Calgary has a long, long, long way to go before it can say it has created its first real urban community.
After spending a month living like a local in Berlin’s hip Kreuzberg community I have a much better appreciation for what urban living is all about. While some Calgarians might think the Beltline, Bridgeland, Downtown West End, East Village, Eau Claire, Inglewood and Kensington are urban communities in many ways they are just modified suburbs.
Chaos in the streets
The first thing you notice about living in Kreuzberg is the chaos in the streets, as pedestrians, cyclists, cars, strider bikes and strollers, bob and weave around each other. While there are bike lanes, cyclists often ride on the wide sidewalks, especially parents with young children.
Cyclists never use bells to warn you they are about to fly by you at full speed and drivers do not stop for pedestrians.
Yet in the 300+ hours we spent on the streets we never saw one collision of any kind. Somehow it just works.
Families & Urban Living
Good urban communities are full of families - we couldn’t walk a half a block in Kreuzberg without encountering a stroller or two. There were daycares on almost every block, tucked away in buildings you would never imagine suitable for a daycare.
There were also playgrounds on every other block, which included not only equipment for younger children, but often a multi-purpose fenced in area for soccer, basketball and skateboarding.
Goodbye Single Family Homes
There were no single-family homes, most of the buildings opened right onto the street. There were also no skyscrapers, rather density was horizontal, so there was no feeling of being dwarfed by tall buildings and less wind tunneling. It was like taking a 40-story tower and laying it on its side.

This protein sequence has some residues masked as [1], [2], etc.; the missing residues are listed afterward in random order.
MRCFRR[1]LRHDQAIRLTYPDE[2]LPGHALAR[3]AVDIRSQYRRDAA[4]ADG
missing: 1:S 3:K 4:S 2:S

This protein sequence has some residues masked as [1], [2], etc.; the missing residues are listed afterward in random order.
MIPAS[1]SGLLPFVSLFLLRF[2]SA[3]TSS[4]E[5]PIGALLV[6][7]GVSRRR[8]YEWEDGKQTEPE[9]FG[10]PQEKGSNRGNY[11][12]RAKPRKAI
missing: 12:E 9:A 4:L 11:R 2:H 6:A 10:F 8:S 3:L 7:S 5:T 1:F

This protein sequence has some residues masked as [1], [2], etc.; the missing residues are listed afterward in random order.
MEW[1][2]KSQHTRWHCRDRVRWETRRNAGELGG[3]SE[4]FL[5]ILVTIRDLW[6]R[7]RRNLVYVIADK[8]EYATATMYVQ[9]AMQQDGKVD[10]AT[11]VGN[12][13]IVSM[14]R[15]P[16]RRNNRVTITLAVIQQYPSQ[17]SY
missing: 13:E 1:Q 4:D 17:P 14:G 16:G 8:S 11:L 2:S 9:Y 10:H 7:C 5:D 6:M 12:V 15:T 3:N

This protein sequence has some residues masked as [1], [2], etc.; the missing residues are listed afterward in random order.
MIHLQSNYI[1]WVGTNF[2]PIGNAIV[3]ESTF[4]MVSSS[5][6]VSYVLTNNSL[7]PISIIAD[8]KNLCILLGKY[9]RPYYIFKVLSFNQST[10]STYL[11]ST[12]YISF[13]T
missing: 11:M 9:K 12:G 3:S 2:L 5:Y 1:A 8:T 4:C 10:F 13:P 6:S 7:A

Smaller is better
There was a plethora of grocery stores to choose from. Not the mega 40,000+ square foot stores we have but five to 10,000 square foot neighbourhood grocery stores that fit seamlessly into the community. There were one or two grocery stores near every train station. Even though they were much smaller than our grocery stores, they seemed to have everything we needed.
I also learned Transit Oriented Development doesn’t mean building tall residential towers at transit stations. In Berlin transit stations are often located in he middle of large open urban spaces called platzs. The platzs are great places to hang-out or meet up, and are often used for local markets.
Urban living also means you are never far from a transit station or bus stop that offers 5-minute or less service all day, not just rush hour. Urban living means a car is optional.
I also learned there is no correlation between how clean a community is and how safe it is. Kreuzberg is very gritty with a ribbon of graffiti covering most of the buildings from the sidewalk to above the doorways. The sidewalks are like huge ashtrays, as it seems like the majority of locals smoke. There are also beer bottle caps and broken glass everywhere as it is legal to drink on the street and in the parks. As well the sidewalks are often full of garbage waiting to be collected.
Yet at no time did we feel unsafe. One night after clubbing in one of the seedier looking areas of the city we walked 2 km at 2:30 am (even though transit was available) home and never once felt unsafe.
Living in Kreuzberg I learned creating vibrant urban communities isn’t about banners, planters, fancy street furniture, new sidewalks and public art, nor is it about keeping the area graffiti and litter free. In fact, in Berlin it seemed the more graffiti and litter the more vibrant the streets and public areas. I had the same observations in Mexico City, Austin and Montreal.
I wonder if Calgarians are ready for urban living? I know that I'm not. I love my front porch and garden, love my own garage and our backyard where the neighbour kids love to play.
Note: This an edited version of this blog was originally published in the May edition of Condo Living Magazine.
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